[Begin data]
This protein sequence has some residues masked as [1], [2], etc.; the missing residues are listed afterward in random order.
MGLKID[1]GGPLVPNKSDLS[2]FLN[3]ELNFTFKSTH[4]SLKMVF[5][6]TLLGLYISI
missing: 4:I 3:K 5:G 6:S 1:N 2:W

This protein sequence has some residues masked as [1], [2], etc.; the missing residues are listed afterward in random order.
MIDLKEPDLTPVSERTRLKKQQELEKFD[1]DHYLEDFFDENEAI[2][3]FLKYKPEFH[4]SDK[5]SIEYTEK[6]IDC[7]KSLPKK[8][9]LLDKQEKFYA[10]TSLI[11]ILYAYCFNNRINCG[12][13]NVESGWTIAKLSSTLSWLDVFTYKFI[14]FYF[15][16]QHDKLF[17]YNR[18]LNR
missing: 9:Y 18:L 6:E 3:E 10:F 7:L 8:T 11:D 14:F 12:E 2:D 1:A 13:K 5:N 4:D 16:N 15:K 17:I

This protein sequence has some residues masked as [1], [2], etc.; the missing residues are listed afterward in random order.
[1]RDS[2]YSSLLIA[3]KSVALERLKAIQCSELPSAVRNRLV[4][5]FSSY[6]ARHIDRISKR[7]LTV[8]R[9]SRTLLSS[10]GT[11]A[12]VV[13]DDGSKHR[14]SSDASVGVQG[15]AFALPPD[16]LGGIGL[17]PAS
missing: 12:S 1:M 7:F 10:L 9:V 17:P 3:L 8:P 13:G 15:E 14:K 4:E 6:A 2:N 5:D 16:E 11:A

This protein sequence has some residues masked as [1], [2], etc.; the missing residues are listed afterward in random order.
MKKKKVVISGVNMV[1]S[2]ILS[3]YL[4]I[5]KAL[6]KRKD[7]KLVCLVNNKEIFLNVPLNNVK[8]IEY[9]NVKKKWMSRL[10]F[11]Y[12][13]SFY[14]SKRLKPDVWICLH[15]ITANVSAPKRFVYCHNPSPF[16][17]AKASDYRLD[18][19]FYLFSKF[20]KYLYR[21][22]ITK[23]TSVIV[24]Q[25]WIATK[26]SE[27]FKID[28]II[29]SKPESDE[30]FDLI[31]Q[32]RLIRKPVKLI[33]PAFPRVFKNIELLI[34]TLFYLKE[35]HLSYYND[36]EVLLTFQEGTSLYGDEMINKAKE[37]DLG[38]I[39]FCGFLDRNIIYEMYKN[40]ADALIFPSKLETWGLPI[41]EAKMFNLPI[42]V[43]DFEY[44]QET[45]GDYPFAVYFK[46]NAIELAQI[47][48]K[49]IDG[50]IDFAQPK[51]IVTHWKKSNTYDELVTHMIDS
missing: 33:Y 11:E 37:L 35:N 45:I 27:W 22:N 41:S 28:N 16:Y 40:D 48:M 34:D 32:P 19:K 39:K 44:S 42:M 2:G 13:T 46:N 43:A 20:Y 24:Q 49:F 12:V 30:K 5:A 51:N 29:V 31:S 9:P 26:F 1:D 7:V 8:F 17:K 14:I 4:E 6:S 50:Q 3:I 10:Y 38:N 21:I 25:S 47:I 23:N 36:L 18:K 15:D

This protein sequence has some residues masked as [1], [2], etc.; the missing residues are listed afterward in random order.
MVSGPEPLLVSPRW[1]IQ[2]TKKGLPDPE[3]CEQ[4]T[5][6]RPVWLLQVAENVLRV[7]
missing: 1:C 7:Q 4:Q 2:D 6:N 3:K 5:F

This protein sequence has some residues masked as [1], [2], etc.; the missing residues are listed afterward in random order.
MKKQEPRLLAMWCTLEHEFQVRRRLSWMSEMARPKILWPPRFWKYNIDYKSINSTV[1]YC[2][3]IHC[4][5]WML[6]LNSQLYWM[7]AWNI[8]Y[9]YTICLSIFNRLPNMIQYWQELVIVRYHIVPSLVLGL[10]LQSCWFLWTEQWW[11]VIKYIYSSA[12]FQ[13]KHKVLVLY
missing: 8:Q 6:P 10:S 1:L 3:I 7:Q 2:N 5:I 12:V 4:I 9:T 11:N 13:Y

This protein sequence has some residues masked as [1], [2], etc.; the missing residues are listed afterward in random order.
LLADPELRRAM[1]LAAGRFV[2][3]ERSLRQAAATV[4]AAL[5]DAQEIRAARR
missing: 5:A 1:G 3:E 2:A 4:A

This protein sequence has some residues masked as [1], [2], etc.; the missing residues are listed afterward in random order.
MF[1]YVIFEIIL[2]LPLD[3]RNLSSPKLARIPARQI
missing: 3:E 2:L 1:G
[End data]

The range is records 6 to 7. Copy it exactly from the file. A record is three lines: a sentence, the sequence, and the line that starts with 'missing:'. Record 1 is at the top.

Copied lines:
This protein sequence has some residues masked as [1], [2], etc.; the missing residues are listed afterward in random order.
MKKQEPRLLAMWCTLEHEFQVRRRLSWMSEMARPKILWPPRFWKYNIDYKSINSTV[1]YC[2][3]IHC[4][5]WML[6]LNSQLYWM[7]AWNI[8]Y[9]YTICLSIFNRLPNMIQYWQELVIVRYHIVPSLVLGL[10]LQSCWFLWTEQWW[11]VIKYIYSSA[12]FQ[13]KHKVLVLY
missing: 8:Q 6:P 10:S 1:L 3:I 7:Q 2:N 5:I 12:V 4:I 9:T 11:N 13:Y

This protein sequence has some residues masked as [1], [2], etc.; the missing residues are listed afterward in random order.
LLADPELRRAM[1]LAAGRFV[2][3]ERSLRQAAATV[4]AAL[5]DAQEIRAARR
missing: 5:A 1:G 3:E 2:A 4:A